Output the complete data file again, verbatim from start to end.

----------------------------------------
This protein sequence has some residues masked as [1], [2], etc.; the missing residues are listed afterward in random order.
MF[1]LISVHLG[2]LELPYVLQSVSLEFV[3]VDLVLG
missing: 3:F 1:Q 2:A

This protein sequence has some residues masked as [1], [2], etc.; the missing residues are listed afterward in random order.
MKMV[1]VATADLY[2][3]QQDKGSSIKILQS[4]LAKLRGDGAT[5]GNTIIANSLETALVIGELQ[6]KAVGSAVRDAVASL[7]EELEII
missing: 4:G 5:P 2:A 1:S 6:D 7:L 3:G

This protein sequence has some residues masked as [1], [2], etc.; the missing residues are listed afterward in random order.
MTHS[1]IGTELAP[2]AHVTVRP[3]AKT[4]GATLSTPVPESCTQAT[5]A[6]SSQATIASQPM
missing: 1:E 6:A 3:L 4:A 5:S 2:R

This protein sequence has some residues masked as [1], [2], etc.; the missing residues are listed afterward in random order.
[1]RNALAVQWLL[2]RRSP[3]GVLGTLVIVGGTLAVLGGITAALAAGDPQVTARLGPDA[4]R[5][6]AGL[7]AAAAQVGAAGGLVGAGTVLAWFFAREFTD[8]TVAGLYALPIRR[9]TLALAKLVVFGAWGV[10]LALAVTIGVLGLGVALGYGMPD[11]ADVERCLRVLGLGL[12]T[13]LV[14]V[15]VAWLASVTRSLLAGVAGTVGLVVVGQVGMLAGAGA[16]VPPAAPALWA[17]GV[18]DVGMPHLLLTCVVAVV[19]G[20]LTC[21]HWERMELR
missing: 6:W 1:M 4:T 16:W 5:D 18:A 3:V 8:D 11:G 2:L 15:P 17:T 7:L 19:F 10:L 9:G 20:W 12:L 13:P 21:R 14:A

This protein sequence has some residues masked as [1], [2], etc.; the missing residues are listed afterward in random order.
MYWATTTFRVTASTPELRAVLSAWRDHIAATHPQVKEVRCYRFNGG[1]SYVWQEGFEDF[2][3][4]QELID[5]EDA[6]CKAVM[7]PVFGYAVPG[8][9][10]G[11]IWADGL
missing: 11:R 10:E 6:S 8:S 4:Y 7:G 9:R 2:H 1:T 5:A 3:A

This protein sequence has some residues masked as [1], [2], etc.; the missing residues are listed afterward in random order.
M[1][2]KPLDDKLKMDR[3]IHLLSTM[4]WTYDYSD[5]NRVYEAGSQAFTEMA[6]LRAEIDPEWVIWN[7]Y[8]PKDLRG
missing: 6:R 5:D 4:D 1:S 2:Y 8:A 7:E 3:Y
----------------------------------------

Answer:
This protein sequence has some residues masked as [1], [2], etc.; the missing residues are listed afterward in random order.
MF[1]LISVHLG[2]LELPYVLQSVSLEFV[3]VDLVLG
missing: 3:F 1:Q 2:A

This protein sequence has some residues masked as [1], [2], etc.; the missing residues are listed afterward in random order.
MKMV[1]VATADLY[2][3]QQDKGSSIKILQS[4]LAKLRGDGAT[5]GNTIIANSLETALVIGELQ[6]KAVGSAVRDAVASL[7]EELEII
missing: 4:G 5:P 2:A 1:S 6:D 7:L 3:G

This protein sequence has some residues masked as [1], [2], etc.; the missing residues are listed afterward in random order.
MTHS[1]IGTELAP[2]AHVTVRP[3]AKT[4]GATLSTPVPESCTQAT[5]A[6]SSQATIASQPM
missing: 1:E 6:A 3:L 4:A 5:S 2:R

This protein sequence has some residues masked as [1], [2], etc.; the missing residues are listed afterward in random order.
[1]RNALAVQWLL[2]RRSP[3]GVLGTLVIVGGTLAVLGGITAALAAGDPQVTARLGPDA[4]R[5][6]AGL[7]AAAAQVGAAGGLVGAGTVLAWFFAREFTD[8]TVAGLYALPIRR[9]TLALAKLVVFGAWGV[10]LALAVTIGVLGLGVALGYGMPD[11]ADVERCLRVLGLGL[12]T[13]LV[14]V[15]VAWLASVTRSLLAGVAGTVGLVVVGQVGMLAGAGA[16]VPPAAPALWA[17]GV[18]DVGMPHLLLTCVVAVV[19]G[20]LTC[21]HWERMELR
missing: 6:W 1:M 4:T 16:W 5:D 18:A 3:V 8:D 11:G 2:L 15:P 17:T 7:L 19:F 10:L 9:G 20:W 12:L 13:P 21:R 14:A

This protein sequence has some residues masked as [1], [2], etc.; the missing residues are listed afterward in random order.
MYWATTTFRVTASTPELRAVLSAWRDHIAATHPQVKEVRCYRFNGG[1]SYVWQEGFEDF[2][3][4]QELID[5]EDA[6]CKAVM[7]PVFGYAVPG[8][9][10]G[11]IWADGL
missing: 11:R 10:E 6:S 8:S 4:Y 7:G 9:R 2:H 1:T 5:A 3:A

This protein sequence has some residues masked as [1], [2], etc.; the missing residues are listed afterward in random order.
M[1][2]KPLDDKLKMDR[3]IHLLSTM[4]WTYDYSD[5]NRVYEAGSQAFTEMA[6]LRAEIDPEWVIWN[7]Y[8]PKDLRG
missing: 6:R 5:D 4:D 1:S 2:Y 8:A 7:E 3:Y